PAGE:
Australia’s new security deal with the United States and United Kingdom is the worst international decision since conscription during World War I, Paul Keating says.
In a blistering attack on the agreement, the former prime minister launched salvos at Labor’s top ministers and withering assessments of US President Joe Biden and UK Prime Minister Rishi Sunak.
Mr Keating told the National Press Club the landmark military deal was unnecessary.
As part of the AUKUS security arrangement Australia will command a fleet of eight nuclear-powered submarines within the next three decades.
But Mr Keating insisted Australia would have been better off with the previous arrangement with the French, which was binned by former coalition prime minister Scott Morrison.
He called Prime Minister Anthony Albanese “accommodating” and said he was relying on the advice of “seriously unwise” Defence Minister Richard Marles and Foreign Minister Penny Wong.
He skewered Mr Biden as being unable to string coherent sentences together and called Mr Sunak’s assessment of AUKUS “deeply pathetic”.
“Underlying all of this stuff about the need (for AUKUS) is the idea China is either threatening us, has threatened us or will threaten us,” Mr Keating said on Wednesday.
“This is a distortion and it’s untrue. The Chinese have never implied they would threaten us nor said it explicitly.”
He said the Albanese government had adopted the foreign policy of the former Liberal government without thinking about its implications for Australia’s sovereignty.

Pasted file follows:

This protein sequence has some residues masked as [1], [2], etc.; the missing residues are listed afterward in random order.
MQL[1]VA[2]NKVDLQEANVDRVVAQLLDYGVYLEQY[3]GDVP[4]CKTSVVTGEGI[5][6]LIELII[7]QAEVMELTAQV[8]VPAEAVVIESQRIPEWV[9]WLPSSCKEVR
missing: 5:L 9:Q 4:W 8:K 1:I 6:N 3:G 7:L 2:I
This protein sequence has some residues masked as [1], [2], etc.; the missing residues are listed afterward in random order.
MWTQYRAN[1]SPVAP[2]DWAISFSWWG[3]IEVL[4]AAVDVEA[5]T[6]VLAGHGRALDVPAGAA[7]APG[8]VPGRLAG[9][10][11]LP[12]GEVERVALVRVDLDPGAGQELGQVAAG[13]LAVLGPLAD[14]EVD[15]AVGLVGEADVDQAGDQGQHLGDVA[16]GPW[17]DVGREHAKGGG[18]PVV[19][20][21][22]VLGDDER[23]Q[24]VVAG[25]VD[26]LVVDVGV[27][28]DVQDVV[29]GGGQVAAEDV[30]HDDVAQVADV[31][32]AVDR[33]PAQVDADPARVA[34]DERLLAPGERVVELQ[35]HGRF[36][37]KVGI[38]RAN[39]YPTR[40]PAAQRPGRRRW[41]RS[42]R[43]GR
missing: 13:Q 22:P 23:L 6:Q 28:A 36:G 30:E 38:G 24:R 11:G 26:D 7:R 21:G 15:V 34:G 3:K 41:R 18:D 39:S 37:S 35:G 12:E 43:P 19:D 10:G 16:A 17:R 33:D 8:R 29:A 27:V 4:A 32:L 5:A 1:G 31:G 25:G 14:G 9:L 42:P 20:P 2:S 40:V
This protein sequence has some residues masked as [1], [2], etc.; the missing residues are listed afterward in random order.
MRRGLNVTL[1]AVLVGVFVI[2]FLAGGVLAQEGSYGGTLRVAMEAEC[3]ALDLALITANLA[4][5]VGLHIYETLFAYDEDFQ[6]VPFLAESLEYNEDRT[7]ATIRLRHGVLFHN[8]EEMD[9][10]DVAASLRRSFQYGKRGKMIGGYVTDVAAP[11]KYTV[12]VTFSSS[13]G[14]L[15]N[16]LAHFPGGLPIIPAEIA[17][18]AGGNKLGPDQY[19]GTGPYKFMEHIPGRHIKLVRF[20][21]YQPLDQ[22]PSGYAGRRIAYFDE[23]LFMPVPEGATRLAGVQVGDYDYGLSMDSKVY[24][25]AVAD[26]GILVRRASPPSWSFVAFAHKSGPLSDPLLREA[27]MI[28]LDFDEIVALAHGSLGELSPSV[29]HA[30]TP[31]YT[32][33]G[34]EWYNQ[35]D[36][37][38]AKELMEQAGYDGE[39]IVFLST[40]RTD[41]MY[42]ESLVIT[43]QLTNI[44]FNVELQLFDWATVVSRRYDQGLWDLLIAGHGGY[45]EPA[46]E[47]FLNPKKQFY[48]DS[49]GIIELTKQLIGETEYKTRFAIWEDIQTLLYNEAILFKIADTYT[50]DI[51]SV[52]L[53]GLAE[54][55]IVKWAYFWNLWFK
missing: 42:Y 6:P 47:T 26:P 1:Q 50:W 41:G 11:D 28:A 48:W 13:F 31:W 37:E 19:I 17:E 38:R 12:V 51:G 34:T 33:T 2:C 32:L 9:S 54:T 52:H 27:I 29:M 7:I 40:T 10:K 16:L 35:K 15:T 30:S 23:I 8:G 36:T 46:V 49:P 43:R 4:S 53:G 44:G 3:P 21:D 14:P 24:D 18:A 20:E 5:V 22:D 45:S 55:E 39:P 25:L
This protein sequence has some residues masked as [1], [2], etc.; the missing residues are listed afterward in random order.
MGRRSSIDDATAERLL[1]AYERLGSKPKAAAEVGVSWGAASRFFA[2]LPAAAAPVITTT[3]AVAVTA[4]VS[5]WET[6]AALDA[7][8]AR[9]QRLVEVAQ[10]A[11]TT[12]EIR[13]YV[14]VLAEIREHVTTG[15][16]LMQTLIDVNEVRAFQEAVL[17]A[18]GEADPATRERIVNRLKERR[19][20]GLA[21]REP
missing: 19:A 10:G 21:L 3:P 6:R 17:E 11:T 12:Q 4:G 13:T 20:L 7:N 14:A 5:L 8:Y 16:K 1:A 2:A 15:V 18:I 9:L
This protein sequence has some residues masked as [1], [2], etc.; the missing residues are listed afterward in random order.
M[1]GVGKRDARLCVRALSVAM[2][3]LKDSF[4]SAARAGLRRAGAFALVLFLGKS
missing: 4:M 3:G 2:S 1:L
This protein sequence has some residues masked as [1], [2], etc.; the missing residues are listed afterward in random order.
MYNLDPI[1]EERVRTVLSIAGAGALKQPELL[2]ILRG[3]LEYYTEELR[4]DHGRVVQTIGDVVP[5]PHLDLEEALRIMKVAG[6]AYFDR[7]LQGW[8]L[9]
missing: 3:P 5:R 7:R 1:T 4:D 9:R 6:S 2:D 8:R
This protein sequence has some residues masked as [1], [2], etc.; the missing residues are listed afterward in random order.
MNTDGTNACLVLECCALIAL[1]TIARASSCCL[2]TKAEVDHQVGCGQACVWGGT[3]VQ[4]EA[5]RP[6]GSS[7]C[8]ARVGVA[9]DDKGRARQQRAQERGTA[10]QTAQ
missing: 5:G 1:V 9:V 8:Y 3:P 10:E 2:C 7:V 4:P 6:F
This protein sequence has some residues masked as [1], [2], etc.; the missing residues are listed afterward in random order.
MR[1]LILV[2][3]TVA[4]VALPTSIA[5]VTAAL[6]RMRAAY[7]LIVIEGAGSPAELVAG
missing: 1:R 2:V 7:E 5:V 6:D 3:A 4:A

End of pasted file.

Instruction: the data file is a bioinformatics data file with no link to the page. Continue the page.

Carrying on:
The former PM said under AUKUS, Australia had “locked in” the next half century as subordinate to the United States.
“What Anthony Albanese has done this week is screwed into place the last shackle in the long chain which the Americans have laid out to contain China,” he said.
“We are now part of a containment policy against China.”
Mr Keating said the arrangement leaves Australia in “deep doo-doo” and the defence force would be sucked into America’s control rather than maintaining sovereignty.
“It means we are in the ambit of the US strategic system … in other words, we don’t run the place ourselves any more.”
The massive price tag of up to $368 billion was also slammed by the one-time treasurer, who called it “off the scale” with little benefit to Australia’s defences.
“The proposal is irrational in every dimension and an affront to public administration,” he said.
Mr Albanese announced details of the deal on Tuesday alongside Mr Biden and Mr Sunak.
Mr Keating called the announcement “the kabuki show in San Diego” and claimed while there were three people there, only the Australian prime minister was paying.
“The US president and UK prime minister could barely conceal their joy with $368 billion heading the way to their defence companies,” he said.
“No wonder they were smiling and the band was playing.”
Opposition Leader Peter Dutton called on the government to rebuke Mr Keating’s “unhinged” comments.
He questioned what he was saying to senior Labor MPs in private if he was prepared to make such critical statements in public.
“They should be taking the advice of the military and the intelligence chiefs as opposed to Paul Keating,” Mr Dutton told reporters.
Mr Keating said while he previously found Mr Albanese “responsive” to their conversations, he had more recently received few responses to his correspondence.
He said Mr Albanese did not wish to hear the message or have the conversation.